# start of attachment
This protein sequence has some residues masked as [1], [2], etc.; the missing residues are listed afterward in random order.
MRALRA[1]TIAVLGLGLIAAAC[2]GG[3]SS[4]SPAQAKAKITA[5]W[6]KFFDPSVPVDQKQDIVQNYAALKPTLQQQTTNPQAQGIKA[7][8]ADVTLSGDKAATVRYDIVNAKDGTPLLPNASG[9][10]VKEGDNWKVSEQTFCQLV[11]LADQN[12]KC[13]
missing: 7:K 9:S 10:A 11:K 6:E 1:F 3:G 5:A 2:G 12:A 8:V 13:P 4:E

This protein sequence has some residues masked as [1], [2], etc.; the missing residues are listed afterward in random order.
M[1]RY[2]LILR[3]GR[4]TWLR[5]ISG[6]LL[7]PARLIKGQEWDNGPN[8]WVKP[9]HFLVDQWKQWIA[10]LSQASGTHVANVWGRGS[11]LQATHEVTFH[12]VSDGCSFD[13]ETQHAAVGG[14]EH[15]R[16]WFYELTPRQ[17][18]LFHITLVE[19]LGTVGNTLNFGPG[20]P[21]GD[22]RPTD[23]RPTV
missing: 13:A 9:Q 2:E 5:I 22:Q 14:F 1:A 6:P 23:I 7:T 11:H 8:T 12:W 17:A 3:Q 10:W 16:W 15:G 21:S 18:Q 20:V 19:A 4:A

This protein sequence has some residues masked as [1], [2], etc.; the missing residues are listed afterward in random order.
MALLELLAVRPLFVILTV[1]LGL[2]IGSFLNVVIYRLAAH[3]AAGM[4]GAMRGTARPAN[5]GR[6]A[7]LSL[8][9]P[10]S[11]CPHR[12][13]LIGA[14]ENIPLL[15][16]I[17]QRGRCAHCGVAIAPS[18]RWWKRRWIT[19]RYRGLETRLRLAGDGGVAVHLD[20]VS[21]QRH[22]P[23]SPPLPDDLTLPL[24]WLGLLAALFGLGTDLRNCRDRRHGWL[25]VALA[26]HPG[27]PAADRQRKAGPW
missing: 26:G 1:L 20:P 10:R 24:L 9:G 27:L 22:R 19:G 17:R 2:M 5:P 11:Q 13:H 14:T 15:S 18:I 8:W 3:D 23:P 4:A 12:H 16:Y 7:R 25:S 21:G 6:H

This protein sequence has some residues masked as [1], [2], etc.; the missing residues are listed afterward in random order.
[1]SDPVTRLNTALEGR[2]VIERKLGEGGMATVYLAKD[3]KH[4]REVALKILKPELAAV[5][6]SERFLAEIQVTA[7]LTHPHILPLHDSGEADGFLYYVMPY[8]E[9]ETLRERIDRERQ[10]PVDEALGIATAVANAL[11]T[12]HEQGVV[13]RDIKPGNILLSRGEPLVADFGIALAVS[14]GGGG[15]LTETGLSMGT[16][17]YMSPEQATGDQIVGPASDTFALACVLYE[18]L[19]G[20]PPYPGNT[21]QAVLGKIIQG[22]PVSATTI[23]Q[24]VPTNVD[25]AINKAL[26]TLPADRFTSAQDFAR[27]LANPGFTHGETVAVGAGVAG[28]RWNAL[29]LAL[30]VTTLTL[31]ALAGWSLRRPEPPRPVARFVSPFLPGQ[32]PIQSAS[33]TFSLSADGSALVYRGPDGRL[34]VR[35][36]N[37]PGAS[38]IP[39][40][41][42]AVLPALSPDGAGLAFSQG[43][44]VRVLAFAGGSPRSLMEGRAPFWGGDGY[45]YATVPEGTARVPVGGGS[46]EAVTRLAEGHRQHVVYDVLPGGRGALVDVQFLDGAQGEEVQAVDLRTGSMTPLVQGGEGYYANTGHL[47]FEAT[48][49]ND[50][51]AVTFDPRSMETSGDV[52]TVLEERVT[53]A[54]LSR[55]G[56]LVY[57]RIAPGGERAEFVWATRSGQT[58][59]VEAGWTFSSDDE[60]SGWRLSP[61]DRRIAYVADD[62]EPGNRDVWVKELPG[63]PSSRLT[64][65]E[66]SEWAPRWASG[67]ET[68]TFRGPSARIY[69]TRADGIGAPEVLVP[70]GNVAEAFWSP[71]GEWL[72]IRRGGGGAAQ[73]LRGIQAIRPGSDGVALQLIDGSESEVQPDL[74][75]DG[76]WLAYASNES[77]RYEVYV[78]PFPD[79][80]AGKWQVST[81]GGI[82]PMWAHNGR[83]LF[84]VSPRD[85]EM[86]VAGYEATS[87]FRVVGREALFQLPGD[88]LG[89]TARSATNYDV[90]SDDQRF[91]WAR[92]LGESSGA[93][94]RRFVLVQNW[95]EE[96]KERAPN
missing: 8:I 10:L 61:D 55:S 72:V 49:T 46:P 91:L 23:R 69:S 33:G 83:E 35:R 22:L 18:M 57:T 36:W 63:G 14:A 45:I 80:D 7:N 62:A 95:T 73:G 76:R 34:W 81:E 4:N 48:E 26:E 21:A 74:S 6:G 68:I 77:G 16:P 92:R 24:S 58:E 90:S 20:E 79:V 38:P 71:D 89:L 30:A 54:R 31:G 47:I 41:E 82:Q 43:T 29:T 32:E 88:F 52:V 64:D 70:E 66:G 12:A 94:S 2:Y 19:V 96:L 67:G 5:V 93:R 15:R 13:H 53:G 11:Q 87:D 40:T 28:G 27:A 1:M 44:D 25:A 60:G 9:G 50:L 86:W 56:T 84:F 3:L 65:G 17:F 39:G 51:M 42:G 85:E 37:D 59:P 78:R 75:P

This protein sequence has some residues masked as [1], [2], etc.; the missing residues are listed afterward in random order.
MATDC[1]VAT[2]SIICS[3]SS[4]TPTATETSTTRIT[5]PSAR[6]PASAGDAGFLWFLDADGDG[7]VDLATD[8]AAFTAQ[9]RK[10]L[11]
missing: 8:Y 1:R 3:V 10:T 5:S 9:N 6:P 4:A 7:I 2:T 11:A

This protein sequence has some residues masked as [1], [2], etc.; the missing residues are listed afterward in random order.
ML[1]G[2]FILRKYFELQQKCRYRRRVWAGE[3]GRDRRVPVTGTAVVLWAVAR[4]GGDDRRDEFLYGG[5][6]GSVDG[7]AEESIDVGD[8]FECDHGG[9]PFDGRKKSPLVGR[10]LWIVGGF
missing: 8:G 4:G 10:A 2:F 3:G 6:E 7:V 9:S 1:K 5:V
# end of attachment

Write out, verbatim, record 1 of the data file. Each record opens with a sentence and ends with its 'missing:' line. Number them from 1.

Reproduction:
This protein sequence has some residues masked as [1], [2], etc.; the missing residues are listed afterward in random order.
MRALRA[1]TIAVLGLGLIAAAC[2]GG[3]SS[4]SPAQAKAKITA[5]W[6]KFFDPSVPVDQKQDIVQNYAALKPTLQQQTTNPQAQGIKA[7][8]ADVTLSGDKAATVRYDIVNAKDGTPLLPNASG[9][10]VKEGDNWKVSEQTFCQLV[11]LADQN[12]KC[13]
missing: 7:K 9:S 10:A 11:K 6:E 1:F 3:G 5:A 2:G 12:A 8:V 13:P 4:E